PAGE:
Bloodline / Screen

Bloodline: “Part One”

So the only reason I’m bothering with Bloodline is because of Damages. They share creators in Todd and Glenn Kessler and Daniel Zelmen were the ones who made that show happen, and it’s still on my list of favorite television shows ever. And I’m quick to recommend it to like, everybody. But Bloodline isn’t Damages. It’s far more personal, focusing on the well-liked, well-known Rayburn family, pillars of their Florida Keys community, all members thrown by the return of brother Danny. There’s not a lot recommend the show on this conceit alone, a premise that’s been heard plenty of times before, and the “black sheep” brother is far more boring than Bloodline seems to think it is. Not to mention that the pilot episode doesn’t do much to make you want to keep clicking through to the remaining episodes until the final minutes.

Those final minutes are what made me click through to the rest of the episodes (which I can comfortably say are shaping up to be much more interesting than the first). There are obviously secrets abounding in the Rayburn clan (and every bit of promotional material will tell you the same thing), and part of the fun of watching is going to see those unravel. The pilot doesn’t’ give you much to work with, besides some vague flashforwards to John (Kyle Chandler) slogging through swampy waters with an unconscious Danny (Ben Mendelsohn) on his back. Where John’s taking him, what happened to Danny, are the obvious questions and those are answered as the episode ends. John’s the one who knocked Danny unconscious, or at least I assume so, since it’s also John who dumps his brother into a boat, douses it in gasoline and blows it up.

In Damages fashion, we’re going to see how John gets to this point with his brother, which he says in his voiceover is the combined effort of him and his siblings. They aren’t bad people, he’s quick to point out, but they did a bad thing. Because yeah killing your brother is a pretty bad thing. Danny’s role in the Rayburn family is quickly established. He’s the ne’er do well one who rarely works and only turns up to ask for cash, has friends on parole, does casual drugs and ends up naked on the docks in front of their parents’ friends. So he’s far from reliable and very annoying but how his siblings jump to murder is what we’re going to have to wait to see. The Danny we meet in the pilot only hints at some shady underpinnings. He takes some pleasure in seeing his siblings uncomfortable, enjoying their discomfort when he picks up the mic to make a speech at his parents’ dinner and telling his sister-in-law a disturbing story about the woman who wanted him to hit her. And he engages in an argument with them about his date sitting with the family, a woman who talks too much and he never even mentions again once the event is concluded.

Danny floats the suggestion of making his return more permanent, an idea John takes to their father who puts the choice off on his other three children and says he’ll “live with” their decision. The other three Rayburns aren’t as well-defined as Danny and John in the first hour. John’s the most obvious opposite of his oldest brother. The only thing we’ve got about Meg (Linda Cardellini) is that she’s cheating on her boyfriend (perhaps fiance) and generally prefers to keep things moving, immediately acquiescing to Danny’s request to have his girlfriend sit with them rather than argue like youngest kid Kevin (Norbert Leo Butz) who really hates Danny and has a temper problem he needs to handle.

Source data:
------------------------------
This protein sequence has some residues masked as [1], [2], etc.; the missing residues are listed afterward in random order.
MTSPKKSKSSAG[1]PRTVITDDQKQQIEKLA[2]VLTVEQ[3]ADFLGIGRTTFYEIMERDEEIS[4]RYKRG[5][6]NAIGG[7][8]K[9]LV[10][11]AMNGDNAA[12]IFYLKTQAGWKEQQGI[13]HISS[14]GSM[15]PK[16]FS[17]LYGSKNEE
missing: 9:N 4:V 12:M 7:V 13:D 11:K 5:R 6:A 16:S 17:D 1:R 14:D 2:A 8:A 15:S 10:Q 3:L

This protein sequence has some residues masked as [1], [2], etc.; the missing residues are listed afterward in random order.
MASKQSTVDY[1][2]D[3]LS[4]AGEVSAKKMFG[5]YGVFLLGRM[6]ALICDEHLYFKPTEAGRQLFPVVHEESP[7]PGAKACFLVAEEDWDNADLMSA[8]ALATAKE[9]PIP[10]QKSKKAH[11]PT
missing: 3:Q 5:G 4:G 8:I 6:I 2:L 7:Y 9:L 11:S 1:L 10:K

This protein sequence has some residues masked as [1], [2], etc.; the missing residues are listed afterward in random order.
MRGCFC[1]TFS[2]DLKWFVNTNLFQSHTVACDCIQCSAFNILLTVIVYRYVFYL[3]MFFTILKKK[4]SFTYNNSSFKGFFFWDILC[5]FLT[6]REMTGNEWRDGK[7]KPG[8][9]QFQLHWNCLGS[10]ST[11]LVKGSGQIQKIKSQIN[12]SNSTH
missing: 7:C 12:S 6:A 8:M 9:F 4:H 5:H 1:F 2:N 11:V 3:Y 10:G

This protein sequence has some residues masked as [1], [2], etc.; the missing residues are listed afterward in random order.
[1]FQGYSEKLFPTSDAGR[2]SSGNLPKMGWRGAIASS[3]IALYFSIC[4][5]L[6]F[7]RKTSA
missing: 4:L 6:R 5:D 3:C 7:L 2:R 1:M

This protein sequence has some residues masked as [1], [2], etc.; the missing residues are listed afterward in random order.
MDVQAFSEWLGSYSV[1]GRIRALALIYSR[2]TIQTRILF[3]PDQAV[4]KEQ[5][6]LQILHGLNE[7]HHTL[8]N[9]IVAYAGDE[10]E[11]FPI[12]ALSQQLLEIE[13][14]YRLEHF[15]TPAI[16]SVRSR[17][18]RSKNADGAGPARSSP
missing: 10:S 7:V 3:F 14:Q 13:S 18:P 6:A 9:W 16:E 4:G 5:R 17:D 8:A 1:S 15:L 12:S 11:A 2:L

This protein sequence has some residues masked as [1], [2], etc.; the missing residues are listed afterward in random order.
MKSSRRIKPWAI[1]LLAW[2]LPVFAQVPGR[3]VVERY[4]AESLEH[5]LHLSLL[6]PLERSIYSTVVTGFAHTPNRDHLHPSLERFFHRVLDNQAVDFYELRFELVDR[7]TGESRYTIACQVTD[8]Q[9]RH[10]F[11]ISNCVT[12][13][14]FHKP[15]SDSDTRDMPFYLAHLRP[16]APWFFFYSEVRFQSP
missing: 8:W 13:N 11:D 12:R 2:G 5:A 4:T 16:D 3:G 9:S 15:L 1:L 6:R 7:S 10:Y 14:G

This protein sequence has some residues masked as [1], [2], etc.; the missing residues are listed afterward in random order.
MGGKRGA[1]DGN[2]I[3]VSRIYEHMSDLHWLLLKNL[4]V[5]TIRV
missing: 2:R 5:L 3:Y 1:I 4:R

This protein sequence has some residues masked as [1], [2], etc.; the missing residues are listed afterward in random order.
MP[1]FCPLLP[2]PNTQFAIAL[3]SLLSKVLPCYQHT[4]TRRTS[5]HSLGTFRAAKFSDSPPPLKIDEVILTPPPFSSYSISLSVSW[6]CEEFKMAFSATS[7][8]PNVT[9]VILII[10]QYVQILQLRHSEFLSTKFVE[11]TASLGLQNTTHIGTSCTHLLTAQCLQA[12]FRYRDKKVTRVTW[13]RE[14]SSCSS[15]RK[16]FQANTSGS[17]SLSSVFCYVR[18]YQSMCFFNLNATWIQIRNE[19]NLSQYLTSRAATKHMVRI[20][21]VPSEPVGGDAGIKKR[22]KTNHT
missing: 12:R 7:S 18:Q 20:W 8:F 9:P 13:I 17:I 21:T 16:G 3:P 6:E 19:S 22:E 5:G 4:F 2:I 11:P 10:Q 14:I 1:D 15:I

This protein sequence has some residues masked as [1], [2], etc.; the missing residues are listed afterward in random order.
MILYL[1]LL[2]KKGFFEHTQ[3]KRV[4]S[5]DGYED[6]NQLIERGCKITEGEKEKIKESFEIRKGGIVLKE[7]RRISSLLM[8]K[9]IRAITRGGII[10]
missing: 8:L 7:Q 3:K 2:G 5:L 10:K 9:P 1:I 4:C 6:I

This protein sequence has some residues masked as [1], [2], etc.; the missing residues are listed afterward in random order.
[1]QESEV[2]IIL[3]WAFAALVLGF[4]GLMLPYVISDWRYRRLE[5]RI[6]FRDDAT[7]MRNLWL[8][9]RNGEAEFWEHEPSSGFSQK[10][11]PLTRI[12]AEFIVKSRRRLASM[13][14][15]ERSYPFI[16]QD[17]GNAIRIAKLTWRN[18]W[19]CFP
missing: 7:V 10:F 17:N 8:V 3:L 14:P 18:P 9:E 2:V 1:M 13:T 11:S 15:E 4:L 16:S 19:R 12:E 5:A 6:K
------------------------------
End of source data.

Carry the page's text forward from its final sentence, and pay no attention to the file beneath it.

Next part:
Even less explained are the Rayburn parents. Robert (Sam Shepard) and Sally (Sissy Spacek) are ciphers. Their most defining character traits are their respective opinions of their children. Robert seems to love his other three, maybe a little, but he’s indifferent to Danny. Sally on the other hand loves them all, Danny perhaps the most, and she’s the one reason anyone can find for keeping Danny around. His absence is painful for her, but even she gives up on him.

Outside the family drama is a dead body discovered in the swamp. It has absolutely nothing to do with anything else in the pilot, besides the fact that John’s the one who finds her and is now going to be investigating her death. The dead woman appears and promptly disappears from the pilot’s narrative completely, even with John declaring her death is going to make this night particularly long. The dead girl feels thrown in just to make for something somewhat interesting in an otherwise run of the mill family drama, and the dead girl trope is one that’s better off being left elsewhere anyway.

Stray Observations

  • I’m already very annoyed by John’s voiceover. Maybe because it just sounds very much like bullshit.
  • Mia Kirshner turns up in scenes with Danny as some woman. She’s not real, or at least doesn’t seem to be. Considering Danny”s tendency to use, that’s not surprising. But maybe she’s part of the secrets the Rayburns are hiding.

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